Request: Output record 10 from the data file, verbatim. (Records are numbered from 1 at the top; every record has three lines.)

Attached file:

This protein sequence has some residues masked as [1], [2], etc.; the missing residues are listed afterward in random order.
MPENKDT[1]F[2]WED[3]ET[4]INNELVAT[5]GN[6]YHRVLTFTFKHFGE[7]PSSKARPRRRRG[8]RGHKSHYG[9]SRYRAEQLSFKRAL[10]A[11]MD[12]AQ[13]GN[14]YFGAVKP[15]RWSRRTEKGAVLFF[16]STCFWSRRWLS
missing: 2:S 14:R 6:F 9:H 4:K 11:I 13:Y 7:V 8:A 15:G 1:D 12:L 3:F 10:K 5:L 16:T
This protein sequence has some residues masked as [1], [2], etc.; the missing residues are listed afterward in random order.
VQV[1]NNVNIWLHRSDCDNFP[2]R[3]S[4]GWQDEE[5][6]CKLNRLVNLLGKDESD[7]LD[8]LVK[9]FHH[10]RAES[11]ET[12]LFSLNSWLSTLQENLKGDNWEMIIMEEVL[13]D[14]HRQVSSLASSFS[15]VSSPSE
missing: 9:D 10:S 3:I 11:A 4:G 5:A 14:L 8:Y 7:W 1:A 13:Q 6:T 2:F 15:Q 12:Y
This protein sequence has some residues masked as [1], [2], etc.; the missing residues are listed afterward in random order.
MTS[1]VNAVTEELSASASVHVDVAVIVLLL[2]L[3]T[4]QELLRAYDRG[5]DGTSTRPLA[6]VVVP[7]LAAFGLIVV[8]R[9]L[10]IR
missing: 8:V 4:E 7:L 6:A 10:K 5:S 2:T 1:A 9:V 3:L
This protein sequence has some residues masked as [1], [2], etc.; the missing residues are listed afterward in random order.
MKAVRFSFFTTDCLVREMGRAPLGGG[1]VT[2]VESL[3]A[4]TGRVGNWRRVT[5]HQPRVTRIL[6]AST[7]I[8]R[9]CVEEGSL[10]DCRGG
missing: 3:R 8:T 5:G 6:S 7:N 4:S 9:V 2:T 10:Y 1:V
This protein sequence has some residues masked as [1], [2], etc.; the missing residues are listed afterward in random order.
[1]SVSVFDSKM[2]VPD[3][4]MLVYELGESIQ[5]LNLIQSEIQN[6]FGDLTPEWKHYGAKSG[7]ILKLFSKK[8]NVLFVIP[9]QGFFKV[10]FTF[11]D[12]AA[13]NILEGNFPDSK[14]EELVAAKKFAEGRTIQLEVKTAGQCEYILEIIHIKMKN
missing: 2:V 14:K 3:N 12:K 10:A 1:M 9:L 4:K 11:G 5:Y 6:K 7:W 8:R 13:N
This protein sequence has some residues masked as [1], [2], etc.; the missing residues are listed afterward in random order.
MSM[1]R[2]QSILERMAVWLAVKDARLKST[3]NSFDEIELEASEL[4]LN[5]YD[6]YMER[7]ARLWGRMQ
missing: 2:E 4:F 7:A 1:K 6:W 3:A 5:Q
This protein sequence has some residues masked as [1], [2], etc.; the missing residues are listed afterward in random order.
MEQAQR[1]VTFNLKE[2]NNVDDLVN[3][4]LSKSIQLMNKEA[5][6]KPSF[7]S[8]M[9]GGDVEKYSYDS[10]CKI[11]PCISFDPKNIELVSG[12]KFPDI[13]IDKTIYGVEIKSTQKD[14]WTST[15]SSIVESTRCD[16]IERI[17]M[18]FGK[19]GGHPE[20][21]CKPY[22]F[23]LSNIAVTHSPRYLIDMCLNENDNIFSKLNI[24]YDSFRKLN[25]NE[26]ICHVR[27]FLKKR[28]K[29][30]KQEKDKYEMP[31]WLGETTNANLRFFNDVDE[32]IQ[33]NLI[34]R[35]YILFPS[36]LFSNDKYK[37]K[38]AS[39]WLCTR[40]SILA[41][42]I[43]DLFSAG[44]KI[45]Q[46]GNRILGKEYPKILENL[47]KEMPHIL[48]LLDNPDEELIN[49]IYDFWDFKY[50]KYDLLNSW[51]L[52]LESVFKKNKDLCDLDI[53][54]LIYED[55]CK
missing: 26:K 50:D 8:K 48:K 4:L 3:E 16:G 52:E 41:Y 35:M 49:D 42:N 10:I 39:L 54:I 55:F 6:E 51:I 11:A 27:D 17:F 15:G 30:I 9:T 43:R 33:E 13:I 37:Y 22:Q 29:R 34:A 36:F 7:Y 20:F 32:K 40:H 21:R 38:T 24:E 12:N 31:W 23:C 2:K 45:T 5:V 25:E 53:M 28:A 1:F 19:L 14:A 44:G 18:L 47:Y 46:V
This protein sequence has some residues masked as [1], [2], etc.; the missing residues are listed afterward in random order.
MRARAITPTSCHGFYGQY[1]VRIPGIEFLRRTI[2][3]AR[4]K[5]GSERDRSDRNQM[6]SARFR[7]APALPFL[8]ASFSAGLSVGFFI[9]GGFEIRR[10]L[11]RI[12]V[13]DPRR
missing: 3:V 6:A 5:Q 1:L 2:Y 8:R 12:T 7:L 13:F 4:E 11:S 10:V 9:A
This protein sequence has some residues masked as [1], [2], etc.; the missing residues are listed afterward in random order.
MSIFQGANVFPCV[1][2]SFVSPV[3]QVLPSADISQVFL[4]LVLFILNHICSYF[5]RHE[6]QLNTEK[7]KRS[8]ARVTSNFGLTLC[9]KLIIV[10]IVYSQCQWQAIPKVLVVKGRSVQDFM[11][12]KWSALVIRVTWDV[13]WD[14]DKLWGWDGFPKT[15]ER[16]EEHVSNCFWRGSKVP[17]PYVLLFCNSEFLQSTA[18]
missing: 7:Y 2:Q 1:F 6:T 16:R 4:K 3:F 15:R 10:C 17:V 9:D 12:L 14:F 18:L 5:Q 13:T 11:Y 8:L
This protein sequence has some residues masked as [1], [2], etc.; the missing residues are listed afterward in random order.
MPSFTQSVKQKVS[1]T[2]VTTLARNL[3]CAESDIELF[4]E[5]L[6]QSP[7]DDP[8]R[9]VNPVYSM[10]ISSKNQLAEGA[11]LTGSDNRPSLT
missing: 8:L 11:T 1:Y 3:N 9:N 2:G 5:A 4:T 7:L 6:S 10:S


This protein sequence has some residues masked as [1], [2], etc.; the missing residues are listed afterward in random order.
MPSFTQSVKQKVS[1]T[2]VTTLARNL[3]CAESDIELF[4]E[5]L[6]QSP[7]DDP[8]R[9]VNPVYSM[10]ISSKNQLAEGA[11]LTGSDNRPSLT
missing: 8:L 11:T 1:Y 3:N 9:N 2:G 5:A 4:T 7:L 6:S 10:S